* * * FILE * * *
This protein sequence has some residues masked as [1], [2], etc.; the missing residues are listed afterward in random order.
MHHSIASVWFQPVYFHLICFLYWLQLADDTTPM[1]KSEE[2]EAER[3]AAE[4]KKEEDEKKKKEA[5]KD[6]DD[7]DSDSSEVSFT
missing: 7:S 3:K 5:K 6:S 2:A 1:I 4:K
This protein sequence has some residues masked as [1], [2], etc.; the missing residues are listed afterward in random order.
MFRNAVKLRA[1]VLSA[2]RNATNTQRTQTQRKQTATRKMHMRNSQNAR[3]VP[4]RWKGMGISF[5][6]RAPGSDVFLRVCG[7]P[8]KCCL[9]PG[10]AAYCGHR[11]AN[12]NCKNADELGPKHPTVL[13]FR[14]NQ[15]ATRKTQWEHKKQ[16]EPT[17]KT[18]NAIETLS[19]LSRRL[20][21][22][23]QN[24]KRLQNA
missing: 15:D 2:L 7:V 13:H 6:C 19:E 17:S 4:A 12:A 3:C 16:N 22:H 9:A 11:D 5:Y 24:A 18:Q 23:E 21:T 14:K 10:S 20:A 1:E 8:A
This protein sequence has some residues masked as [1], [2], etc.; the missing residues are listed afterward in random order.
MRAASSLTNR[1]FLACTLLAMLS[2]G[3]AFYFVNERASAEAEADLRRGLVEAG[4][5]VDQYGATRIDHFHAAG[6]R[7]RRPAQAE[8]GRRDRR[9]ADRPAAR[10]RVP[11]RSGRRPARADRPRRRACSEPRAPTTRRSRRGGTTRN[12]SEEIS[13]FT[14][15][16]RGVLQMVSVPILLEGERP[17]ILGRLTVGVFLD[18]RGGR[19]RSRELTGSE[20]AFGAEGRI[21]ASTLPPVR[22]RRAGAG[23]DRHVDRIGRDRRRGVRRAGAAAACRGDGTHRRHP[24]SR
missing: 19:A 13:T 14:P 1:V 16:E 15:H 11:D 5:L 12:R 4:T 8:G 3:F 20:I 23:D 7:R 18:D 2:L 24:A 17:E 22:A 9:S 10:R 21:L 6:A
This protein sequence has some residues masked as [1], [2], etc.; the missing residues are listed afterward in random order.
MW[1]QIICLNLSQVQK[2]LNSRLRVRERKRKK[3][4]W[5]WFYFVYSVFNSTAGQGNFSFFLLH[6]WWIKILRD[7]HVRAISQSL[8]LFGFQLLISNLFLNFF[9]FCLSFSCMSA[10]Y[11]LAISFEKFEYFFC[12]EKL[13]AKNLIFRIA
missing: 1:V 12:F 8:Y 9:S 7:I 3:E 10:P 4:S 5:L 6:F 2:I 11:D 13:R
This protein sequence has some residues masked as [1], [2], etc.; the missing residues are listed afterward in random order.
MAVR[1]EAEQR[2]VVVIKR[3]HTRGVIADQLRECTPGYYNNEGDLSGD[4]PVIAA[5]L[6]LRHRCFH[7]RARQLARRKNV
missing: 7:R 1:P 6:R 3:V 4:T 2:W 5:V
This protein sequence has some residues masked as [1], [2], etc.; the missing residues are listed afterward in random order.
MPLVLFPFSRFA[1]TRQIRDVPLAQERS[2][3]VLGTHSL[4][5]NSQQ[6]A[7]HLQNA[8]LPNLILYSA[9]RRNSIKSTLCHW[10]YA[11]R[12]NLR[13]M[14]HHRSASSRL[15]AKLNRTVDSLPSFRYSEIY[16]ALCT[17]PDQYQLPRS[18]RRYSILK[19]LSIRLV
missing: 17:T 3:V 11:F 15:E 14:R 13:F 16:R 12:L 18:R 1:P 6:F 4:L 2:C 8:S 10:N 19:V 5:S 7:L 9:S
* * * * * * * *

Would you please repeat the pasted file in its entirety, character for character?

This protein sequence has some residues masked as [1], [2], etc.; the missing residues are listed afterward in random order.
MHHSIASVWFQPVYFHLICFLYWLQLADDTTPM[1]KSEE[2]EAER[3]AAE[4]KKEEDEKKKKEA[5]KD[6]DD[7]DSDSSEVSFT
missing: 7:S 3:K 5:K 6:S 2:A 1:I 4:K
This protein sequence has some residues masked as [1], [2], etc.; the missing residues are listed afterward in random order.
MFRNAVKLRA[1]VLSA[2]RNATNTQRTQTQRKQTATRKMHMRNSQNAR[3]VP[4]RWKGMGISF[5][6]RAPGSDVFLRVCG[7]P[8]KCCL[9]PG[10]AAYCGHR[11]AN[12]NCKNADELGPKHPTVL[13]FR[14]NQ[15]ATRKTQWEHKKQ[16]EPT[17]KT[18]NAIETLS[19]LSRRL[20][21][22][23]QN[24]KRLQNA
missing: 15:D 2:L 7:V 13:H 6:C 19:E 17:S 4:A 12:A 3:C 16:N 22:H 9:A 11:D 5:Y 24:A 18:Q 23:E 21:T 14:K 10:S 20:A 1:E 8:A
This protein sequence has some residues masked as [1], [2], etc.; the missing residues are listed afterward in random order.
MRAASSLTNR[1]FLACTLLAMLS[2]G[3]AFYFVNERASAEAEADLRRGLVEAG[4][5]VDQYGATRIDHFHAAG[6]R[7]RRPAQAE[8]GRRDRR[9]ADRPAAR[10]RVP[11]RSGRRPARADRPRRRACSEPRAPTTRRSRRGGTTRN[12]SEEIS[13]FT[14][15][16]RGVLQMVSVPILLEGERP[17]ILGRLTVGVFLD[18]RGGR[19]RSRELTGSE[20]AFGAEGRI[21]ASTLPPVR[22]RRAGAG[23]DRHVDRIGRDRRRGVRRAGAAAACRGDGTHRRHP[24]SR
missing: 19:A 13:T 14:P 1:V 16:E 15:H 11:D 5:L 12:R 4:T 8:G 3:F 20:I 23:D 7:R 18:D 2:L 24:A 17:E 22:A 9:S 10:R 21:L 6:A
This protein sequence has some residues masked as [1], [2], etc.; the missing residues are listed afterward in random order.
MW[1]QIICLNLSQVQK[2]LNSRLRVRERKRKK[3][4]W[5]WFYFVYSVFNSTAGQGNFSFFLLH[6]WWIKILRD[7]HVRAISQSL[8]LFGFQLLISNLFLNFF[9]FCLSFSCMSA[10]Y[11]LAISFEKFEYFFC[12]EKL[13]AKNLIFRIA
missing: 1:V 12:F 8:Y 9:S 7:I 3:E 10:P 4:S 5:L 6:F 2:I 11:D 13:R
This protein sequence has some residues masked as [1], [2], etc.; the missing residues are listed afterward in random order.
MAVR[1]EAEQR[2]VVVIKR[3]HTRGVIADQLRECTPGYYNNEGDLSGD[4]PVIAA[5]L[6]LRHRCFH[7]RARQLARRKNV
missing: 7:R 1:P 6:R 3:V 4:T 2:W 5:V
This protein sequence has some residues masked as [1], [2], etc.; the missing residues are listed afterward in random order.
MPLVLFPFSRFA[1]TRQIRDVPLAQERS[2][3]VLGTHSL[4][5]NSQQ[6]A[7]HLQNA[8]LPNLILYSA[9]RRNSIKSTLCHW[10]YA[11]R[12]NLR[13]M[14]HHRSASSRL[15]AKLNRTVDSLPSFRYSEIY[16]ALCT[17]PDQYQLPRS[18]RRYSILK[19]LSIRLV
missing: 17:T 3:V 11:F 15:E 14:R 13:F 16:R 12:L 18:R 1:P 6:F 4:L 2:C 8:S 10:N 19:V 5:S 7:L 9:S